The birthplace of another Singaporean classic, the black pepper crab, this casual restaurant serves some of the freshest seafood in town. Its chilli crab is on the spicier end though – choose between live XL mud crab, for moist meat and sweet flavours. There are a few outlets around town, but the al fresco area and sea views of the UDMC branch can’t be beaten.

📍 #01-04 East Coast Seafood Centre, Singapore 449881


A seafood laksa is a quintessential Peranakan dish

This Peranakan spicy noodle coconut milkbased soup is traditionally topped with hard-boiled eggs and shrimps. If the seafood laksa is the classic one, variations exist and include shredded chicken or fish.

Sungei Road Laksa

Join the locals queuing at this heritage hawker stall for $3 (SGD) laksa bowls. You’ll probably need to order more than one as each serving is rather small. Cooked over charcoal, a fading tradition here in Singapore, the broth is light in texture yet packed with flavours of coconut, galangal, dried shrimps, and chilli paste. You’ll have to eat it the Katong (Singapore’s Peranakan district)way, with a spoon only and no chopsticks.

📍 27 Jalan Berseh, 01-100, Singapore 200027

Arbora Hilltop Garden & Bistro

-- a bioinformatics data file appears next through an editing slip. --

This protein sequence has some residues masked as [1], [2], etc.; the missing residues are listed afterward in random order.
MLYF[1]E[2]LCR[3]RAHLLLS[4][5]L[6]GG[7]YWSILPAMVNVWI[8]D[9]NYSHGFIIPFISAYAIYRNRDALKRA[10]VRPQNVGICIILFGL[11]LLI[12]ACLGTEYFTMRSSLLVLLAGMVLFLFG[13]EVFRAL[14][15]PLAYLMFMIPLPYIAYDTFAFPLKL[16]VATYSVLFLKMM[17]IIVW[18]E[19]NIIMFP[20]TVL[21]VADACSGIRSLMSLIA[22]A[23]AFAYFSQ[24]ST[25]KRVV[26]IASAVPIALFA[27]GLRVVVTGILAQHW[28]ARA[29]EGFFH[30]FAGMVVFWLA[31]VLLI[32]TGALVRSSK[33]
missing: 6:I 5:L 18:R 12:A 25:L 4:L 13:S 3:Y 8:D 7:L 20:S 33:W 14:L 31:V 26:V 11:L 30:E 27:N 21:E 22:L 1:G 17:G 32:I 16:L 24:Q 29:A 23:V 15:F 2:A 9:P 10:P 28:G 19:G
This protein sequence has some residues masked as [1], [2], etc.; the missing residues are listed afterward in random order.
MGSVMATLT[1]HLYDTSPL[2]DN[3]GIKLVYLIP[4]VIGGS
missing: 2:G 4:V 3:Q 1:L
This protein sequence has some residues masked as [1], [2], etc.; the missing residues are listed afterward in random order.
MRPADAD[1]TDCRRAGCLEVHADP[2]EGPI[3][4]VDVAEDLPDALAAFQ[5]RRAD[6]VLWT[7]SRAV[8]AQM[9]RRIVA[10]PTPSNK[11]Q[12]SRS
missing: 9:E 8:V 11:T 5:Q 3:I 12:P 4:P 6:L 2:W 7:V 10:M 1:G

Perched atop Mount Faber Peak, this underrated garden-themed restaurant plates up Western and Asian bistro dishes. A few Singaporean classics are given a contemporary twist and you can order fried tofu rojak, potatoes stuffed with chilli crab, and lobster and seafood laksa – it’s a generous size and the sauce is packed with herbs.

📍 109 Mount Faber Road, Faber Peak, Singapore 099203

Hainanese chicken rice

Hainanese chicken riche is considered Singapore’s national dish

Boiled chicken served over rice cooked in chicken stock flavoured with ginger and pandan. This Hainan originated recipe is considered Singapore’s national dish.

Tian Tian Hainanese Chicken Rice at Maxwell Food Centre

Favoured by the likes of the late Anthony Bourdain and acclaimed chef Paul Pairet, this unassuming stall lives up to its hype and is one worth queueing for. The chicken is juicy and tender, the rice is fragrant and there’s no extra oiliness; the chilli sauce delivers that extra punch that I crave.

📍 Maxwell Food Centre, 1 Kadayanallur Street, #01-10/11, Singapore 069184

Nam Kee Chicken Rice Restaurant

Food centres and zi char restaurants are Singapore’s pride and joy. This family-run restaurant was founded in 1968 by a Hainan island native, so you can expect authentic flavours – the chilli sauce and seasoning are made entirely from scratch. Don’t be surprised if the chicken is served almost cold; that’s the traditional way.

📍 201 Upper Thomson Road, Singapore 574343


Rojak is a traditional fruit and vegetable salad dish commonly found in Indonesia, Malaysia and Singapore.